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10 Interesting Facts About Beagles

Beagles are one of the most beloved breeds of dog around the world. Snoopy, perhaps the world’s most famous dog, is a beagle. Here are some other interesting facts about beagles.

  • Beagles were originally bred as hunters, especially rabbits, so if you have small pets around, be careful if you get a beagle. He might think he’s doing you a favor by bringing you a pet hamster.
  • Beagles come in many colors, but mostly are of the tri-color variety: black, white, and tan. They are usually born black and white and they develop their tan fur as they get older.
  • Purebred beagles should always have a white tail or a white-tipped tail. This trait was bred into them by hunters to be able to see the dogs when their heads were to the ground pursuing a scent.
  • While the current Queen Elizabeth is know for her fondness of Corgis, Queen Elizabeth I was a beagle fan. Some portraits of her even included her dogs. King James I called her “his dear little beagle”.
  • President Lyndon B. Johnson had two beagles in the White House named Him and Her that he would famously (or infamously) hold up by the ears.
  • A “Beagle Brigade” was employed by the U.S. Department of Agriculture in the 1980s to sniff out airport luggage that contained food that could have pests that might be dangerous to crops. Their noses contain about 220 million smell receptors; humans have about 5 million.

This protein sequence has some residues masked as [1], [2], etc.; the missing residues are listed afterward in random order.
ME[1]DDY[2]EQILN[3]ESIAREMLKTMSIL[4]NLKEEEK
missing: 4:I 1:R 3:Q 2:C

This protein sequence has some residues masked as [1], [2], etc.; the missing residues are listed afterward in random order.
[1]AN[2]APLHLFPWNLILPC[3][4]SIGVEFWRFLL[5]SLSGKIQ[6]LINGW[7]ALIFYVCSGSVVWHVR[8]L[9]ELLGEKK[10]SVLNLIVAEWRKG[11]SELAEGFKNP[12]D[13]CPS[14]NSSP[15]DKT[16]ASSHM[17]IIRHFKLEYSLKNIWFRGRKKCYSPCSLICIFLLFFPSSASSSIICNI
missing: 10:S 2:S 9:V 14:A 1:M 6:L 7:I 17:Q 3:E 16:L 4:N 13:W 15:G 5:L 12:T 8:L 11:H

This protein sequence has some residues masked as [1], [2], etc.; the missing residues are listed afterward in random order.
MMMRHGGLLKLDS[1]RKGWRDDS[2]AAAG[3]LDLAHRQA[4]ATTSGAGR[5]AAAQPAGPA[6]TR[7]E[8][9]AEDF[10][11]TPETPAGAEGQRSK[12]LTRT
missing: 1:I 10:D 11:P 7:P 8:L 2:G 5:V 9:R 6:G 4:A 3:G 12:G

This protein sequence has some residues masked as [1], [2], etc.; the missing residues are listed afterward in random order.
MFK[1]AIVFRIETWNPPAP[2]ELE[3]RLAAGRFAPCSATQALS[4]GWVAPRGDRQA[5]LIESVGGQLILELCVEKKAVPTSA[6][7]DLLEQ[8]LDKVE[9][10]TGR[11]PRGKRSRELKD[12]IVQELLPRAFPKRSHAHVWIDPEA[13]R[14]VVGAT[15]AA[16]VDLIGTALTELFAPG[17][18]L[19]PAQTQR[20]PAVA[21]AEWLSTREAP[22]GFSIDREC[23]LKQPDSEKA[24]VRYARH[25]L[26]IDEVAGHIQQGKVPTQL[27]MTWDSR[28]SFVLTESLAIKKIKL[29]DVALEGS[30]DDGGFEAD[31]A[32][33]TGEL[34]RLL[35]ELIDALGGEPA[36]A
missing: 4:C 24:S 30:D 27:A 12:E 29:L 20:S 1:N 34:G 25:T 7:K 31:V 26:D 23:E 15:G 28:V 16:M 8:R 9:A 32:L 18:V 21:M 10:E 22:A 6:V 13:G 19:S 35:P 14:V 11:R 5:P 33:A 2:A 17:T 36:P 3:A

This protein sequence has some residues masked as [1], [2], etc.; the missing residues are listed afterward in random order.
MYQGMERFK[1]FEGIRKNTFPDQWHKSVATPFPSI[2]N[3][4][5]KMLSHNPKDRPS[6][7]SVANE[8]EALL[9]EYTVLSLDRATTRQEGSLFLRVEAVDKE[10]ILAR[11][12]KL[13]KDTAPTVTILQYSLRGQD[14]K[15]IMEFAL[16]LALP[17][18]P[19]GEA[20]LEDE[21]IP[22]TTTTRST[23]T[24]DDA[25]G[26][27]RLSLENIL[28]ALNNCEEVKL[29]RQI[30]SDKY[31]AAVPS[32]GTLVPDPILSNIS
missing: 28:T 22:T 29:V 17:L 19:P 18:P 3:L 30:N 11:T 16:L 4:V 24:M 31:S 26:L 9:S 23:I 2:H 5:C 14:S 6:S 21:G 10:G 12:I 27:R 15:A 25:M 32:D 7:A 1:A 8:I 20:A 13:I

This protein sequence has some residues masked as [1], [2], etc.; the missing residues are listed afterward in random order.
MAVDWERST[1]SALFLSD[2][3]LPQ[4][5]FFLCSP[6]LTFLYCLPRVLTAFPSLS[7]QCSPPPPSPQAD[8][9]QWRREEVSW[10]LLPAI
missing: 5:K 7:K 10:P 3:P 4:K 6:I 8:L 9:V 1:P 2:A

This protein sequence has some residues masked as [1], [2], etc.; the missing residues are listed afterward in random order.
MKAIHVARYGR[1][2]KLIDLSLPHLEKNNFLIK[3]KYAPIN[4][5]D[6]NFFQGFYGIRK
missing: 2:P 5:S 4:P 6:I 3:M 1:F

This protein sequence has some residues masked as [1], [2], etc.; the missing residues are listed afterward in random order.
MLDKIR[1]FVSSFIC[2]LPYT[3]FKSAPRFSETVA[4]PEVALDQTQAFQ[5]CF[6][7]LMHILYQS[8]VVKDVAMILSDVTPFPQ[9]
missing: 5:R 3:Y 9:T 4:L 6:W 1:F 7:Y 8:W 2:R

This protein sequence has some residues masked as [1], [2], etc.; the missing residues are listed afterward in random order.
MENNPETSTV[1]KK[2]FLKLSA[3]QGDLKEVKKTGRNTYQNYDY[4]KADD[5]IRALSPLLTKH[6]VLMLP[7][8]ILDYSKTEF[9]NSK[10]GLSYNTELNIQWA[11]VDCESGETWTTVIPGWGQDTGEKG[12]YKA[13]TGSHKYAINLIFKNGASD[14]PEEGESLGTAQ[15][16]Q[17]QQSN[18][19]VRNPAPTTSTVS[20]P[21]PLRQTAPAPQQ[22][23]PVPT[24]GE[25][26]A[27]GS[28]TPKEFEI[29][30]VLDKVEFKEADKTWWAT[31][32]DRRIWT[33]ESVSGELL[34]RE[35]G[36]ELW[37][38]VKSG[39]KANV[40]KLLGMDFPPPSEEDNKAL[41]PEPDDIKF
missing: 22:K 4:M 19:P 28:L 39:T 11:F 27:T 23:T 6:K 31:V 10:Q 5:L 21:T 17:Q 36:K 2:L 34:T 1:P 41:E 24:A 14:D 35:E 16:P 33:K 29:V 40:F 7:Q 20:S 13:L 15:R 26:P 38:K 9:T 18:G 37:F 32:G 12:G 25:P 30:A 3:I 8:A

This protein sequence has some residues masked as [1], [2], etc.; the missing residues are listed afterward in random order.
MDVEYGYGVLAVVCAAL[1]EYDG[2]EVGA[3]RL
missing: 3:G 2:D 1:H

• Beagles are notorious overeaters. Their strong sense of smell enables them to find food no matter how carefully it’s stashed away. Get between a beagle and its food at your own risk. A regular amount of exercise is a must for beagles, or they will quickly become obese. Despite their penchant for food, they don’t drool like many other breeds.
  • Beagles were bred so their coats would repel water and not attract burrs or other plants while hunting. As a result, they are easy to groom and they don’t have a “dog smell”.
  • Because they were bred for hunting rabbits, beagles were often owned in packs to cover more ground. As a result, beagles seek out and enjoy the company of other dogs (and humans, if that’s the best they can find). For reasons undetermined, beagles tend to bond more strongly with women than men.
  • Beagles are well represented in our culture. Snoopy, from Charles Schulz’s Peanuts comic strip, is probably the best-known ambassador of the breed, but Odie, Garfield’s pal/nemesis in Jim Davis’s strip is also a beagle. Charles Darwin’s ship on his five-year nature voyage was called the HMS Beagle, an appropriate name for a seeking expedition. The beagle even appears in some of Shakespeare’s works, including Twelfth Night.

SOURCE – cesarsway.com
Read more: http://www.cesarsway.com/dogbehavior/basics/10-Interesting-Facts-About-Beagles#ixzz2zv2HWWDF